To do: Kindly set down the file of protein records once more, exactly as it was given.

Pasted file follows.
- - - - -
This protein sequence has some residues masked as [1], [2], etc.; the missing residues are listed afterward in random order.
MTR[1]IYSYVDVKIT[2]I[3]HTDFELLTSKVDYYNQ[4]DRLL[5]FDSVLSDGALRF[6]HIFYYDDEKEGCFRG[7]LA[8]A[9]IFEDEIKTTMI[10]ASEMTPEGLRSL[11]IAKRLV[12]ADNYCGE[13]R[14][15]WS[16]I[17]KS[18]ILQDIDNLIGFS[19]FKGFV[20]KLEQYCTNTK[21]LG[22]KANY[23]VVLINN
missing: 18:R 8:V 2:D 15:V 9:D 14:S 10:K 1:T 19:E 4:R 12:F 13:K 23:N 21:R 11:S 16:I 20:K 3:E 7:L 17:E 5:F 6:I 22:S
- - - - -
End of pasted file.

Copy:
This protein sequence has some residues masked as [1], [2], etc.; the missing residues are listed afterward in random order.
MTR[1]IYSYVDVKIT[2]I[3]HTDFELLTSKVDYYNQ[4]DRLL[5]FDSVLSDGALRF[6]HIFYYDDEKEGCFRG[7]LA[8]A[9]IFEDEIKTTMI[10]ASEMTPEGLRSL[11]IAKRLV[12]ADNYCGE[13]R[14][15]WS[16]I[17]KS[18]ILQDIDNLIGFS[19]FKGFV[20]KLEQYCTNTK[21]LG[22]KANY[23]VVLINN
missing: 18:R 8:V 2:D 15:V 9:D 14:S 10:K 1:T 19:E 4:R 12:F 13:K 23:N 21:R 11:S 16:I 20:K 3:E 7:L 17:E 5:F 6:I 22:S